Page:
Let’s look at these three spaces in turn – and also visit a fourth space in which water plays a defining role.
Greeting park visitors at the main entrance is a dramatic water element highlighted by Igor Mitoraj’s “Eros Bendato,” a bronze sculpture set atop a granite disk 34 feet in diameter. A scrim of water sheets gently across and down the disk, lending the space a sense of serenity while also cooling the air.
To accomplish these effects, we designed a fitting to span the top of the disk and connected it to a three-horsepower pump that would distribute water at low velocity across the entire surface of the disk – not enough to generate an unsightly spate of water but sufficient to sweep the surface and clear away any dirt, debris or algae that might want to collect and grow.
Getting this flow just right was no small challenge. For starters, the slot had to be large enough to do the job, but it also had to be cut in compliance with various industry and Americans with Disabilities Act safety standards. That was so because this sculpture, as is true of all the visitor-friendly sculptures in Citygarden, is meant for hands-on exploration.
Ultimately, we lit on just the right configuration, and the water gently spills down the disk at a continuous rate to create an appealing, shimmering effect. At the bottom of the sculpture, the water disappears into a narrow concrete trough via which it is filtered and recirculated to the top slot.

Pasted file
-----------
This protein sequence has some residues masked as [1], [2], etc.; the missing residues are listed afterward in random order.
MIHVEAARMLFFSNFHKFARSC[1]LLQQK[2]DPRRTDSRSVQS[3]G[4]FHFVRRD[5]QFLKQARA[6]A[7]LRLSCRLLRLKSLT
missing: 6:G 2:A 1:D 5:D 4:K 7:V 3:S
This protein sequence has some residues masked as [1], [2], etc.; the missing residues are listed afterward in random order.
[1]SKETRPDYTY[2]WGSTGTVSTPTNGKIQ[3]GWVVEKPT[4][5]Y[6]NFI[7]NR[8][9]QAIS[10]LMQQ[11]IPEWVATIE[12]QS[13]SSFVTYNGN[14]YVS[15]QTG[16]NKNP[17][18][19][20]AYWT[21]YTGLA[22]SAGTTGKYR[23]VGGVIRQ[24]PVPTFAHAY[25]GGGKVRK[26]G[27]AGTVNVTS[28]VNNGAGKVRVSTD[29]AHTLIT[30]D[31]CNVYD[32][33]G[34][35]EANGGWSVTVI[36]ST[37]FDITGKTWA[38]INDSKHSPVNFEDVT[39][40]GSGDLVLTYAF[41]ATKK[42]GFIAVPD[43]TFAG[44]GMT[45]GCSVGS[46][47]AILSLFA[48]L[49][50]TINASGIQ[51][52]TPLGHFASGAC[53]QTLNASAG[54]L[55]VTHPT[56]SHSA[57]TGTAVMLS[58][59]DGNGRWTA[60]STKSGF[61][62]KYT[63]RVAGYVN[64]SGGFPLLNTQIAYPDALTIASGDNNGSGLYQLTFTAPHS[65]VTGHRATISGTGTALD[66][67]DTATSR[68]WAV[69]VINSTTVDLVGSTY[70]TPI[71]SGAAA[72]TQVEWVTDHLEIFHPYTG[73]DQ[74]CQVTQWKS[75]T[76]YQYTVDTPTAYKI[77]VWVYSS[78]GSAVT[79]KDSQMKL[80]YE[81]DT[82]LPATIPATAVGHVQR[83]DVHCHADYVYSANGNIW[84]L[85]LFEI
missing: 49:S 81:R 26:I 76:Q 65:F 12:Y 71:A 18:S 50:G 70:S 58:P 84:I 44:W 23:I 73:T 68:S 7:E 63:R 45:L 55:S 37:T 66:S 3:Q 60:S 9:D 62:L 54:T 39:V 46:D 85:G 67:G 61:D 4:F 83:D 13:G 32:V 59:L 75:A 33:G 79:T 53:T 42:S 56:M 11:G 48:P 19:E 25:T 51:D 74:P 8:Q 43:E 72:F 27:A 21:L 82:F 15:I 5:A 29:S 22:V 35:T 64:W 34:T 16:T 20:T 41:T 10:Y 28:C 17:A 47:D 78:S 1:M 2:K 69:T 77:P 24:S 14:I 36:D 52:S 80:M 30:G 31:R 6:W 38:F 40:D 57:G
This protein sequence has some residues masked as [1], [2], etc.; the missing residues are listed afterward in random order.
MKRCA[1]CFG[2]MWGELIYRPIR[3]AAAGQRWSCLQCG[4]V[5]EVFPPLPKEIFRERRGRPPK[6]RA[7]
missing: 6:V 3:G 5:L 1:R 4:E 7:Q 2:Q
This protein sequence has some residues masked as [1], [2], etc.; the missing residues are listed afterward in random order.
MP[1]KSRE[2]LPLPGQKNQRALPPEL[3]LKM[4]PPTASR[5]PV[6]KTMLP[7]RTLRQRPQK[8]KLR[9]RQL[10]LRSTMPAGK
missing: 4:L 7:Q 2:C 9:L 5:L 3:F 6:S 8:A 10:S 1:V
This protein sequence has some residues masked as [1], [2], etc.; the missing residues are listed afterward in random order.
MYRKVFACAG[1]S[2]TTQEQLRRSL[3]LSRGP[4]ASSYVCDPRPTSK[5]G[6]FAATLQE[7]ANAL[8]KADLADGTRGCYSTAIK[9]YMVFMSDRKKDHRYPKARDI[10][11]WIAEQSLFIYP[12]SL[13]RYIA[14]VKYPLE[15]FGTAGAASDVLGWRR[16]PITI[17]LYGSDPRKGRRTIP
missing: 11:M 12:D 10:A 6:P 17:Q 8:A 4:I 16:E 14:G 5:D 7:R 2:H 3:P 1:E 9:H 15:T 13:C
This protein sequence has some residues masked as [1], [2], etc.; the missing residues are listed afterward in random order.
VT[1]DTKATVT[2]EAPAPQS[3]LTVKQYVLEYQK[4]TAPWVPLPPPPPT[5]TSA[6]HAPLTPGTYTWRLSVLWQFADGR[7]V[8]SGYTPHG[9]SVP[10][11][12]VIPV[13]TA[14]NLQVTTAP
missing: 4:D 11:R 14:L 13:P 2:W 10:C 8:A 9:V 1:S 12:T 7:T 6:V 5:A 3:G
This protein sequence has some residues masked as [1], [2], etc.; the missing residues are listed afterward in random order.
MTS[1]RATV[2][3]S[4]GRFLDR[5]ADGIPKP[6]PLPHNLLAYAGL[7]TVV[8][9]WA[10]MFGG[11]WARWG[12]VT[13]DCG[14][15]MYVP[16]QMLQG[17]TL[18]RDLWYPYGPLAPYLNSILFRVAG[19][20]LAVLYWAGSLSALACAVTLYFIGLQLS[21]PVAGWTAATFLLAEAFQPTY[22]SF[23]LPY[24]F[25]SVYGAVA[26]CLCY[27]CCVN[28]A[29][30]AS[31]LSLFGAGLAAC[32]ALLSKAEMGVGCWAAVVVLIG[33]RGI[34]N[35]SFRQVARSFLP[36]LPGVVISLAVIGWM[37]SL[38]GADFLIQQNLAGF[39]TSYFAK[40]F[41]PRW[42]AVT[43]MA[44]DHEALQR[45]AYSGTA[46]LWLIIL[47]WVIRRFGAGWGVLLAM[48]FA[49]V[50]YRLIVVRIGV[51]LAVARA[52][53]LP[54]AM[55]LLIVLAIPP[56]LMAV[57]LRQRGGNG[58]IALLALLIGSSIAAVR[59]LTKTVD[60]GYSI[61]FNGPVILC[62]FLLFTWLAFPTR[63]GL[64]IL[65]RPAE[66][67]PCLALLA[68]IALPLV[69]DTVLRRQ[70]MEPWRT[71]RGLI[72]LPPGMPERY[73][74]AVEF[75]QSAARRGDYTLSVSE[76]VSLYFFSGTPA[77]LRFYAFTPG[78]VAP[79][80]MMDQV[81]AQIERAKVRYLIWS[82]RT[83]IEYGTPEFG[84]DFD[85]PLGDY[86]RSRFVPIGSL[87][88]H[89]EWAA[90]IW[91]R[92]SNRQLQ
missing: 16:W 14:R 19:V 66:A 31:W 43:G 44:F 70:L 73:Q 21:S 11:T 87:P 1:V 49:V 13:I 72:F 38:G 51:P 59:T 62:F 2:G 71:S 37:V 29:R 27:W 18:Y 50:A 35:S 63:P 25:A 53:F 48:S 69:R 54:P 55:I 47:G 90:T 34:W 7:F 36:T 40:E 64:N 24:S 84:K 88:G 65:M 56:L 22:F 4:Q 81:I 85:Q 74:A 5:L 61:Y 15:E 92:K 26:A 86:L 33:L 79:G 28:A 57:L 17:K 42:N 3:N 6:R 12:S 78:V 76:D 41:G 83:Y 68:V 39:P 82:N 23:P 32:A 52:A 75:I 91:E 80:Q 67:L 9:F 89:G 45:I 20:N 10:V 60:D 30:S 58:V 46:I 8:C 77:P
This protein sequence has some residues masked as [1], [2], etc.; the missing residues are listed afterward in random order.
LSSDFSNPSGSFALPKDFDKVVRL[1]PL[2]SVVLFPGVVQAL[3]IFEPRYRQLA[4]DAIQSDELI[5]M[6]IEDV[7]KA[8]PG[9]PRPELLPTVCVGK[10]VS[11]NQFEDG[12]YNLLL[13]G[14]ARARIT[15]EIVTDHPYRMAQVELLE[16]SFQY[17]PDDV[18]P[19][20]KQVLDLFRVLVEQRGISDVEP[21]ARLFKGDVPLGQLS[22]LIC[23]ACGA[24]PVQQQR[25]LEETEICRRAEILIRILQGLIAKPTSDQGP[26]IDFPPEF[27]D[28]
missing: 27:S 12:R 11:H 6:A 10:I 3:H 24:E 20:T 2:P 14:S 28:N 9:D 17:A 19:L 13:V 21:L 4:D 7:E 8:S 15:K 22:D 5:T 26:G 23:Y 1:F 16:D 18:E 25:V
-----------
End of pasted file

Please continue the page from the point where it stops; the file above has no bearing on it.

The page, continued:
The success of this composition depended largely upon the skills of those who installed the granite with such precision. Two St. Louis-based firms get the nod here: BSI Constructors (which served as the park’s general contractor) laid the massive concrete foundation and Leonard Masonry surmounted it with a two-inch mortar bed, preparing the way for the meticulous installation of the granite.
The park’s second major water element is a split-level, 180-foot-long, 20-foot-wide, 16-inch-deep basin installed in the shadow of an arcing Missouri limestone wall. Located about a block past the entrance, this watershape is meant to replicate the distinctive bluffs overlooking the Mississippi River.
The limestone wall stretches throughout the two-block space, with one section featuring a state-of-the-art, ten-foot screen for displaying video art and, occasionally, motion pictures. On opening day, for example, the screen displayed a ten-minute time-lapse video that portrayed the 13 months of the park’s construction process, giving observers the chance to watch the garden unfold.
As for the two basins, the upper level is situated next to an unusual indoor/outdoor glass pavilion café and includes a tranquil pool that surrounds “La Riviere,” a bronze female nude by artist Aristide Maillol. This upper basin flows to the lower basin by way of a waterfall that cascades across an angled, 40-foot-wide break in the limestone wall.
This design presented numerous difficulties. The designers requested, for instance, that the water in the upper basin be kept smooth to make it as reflective as possible in highlighting the sculpture. The pool was relatively shallow, which made it tough to place and space inlets in ways that did not disturb the water’s surface while also keeping the flow at a sufficient level to achieve the perfect cascade.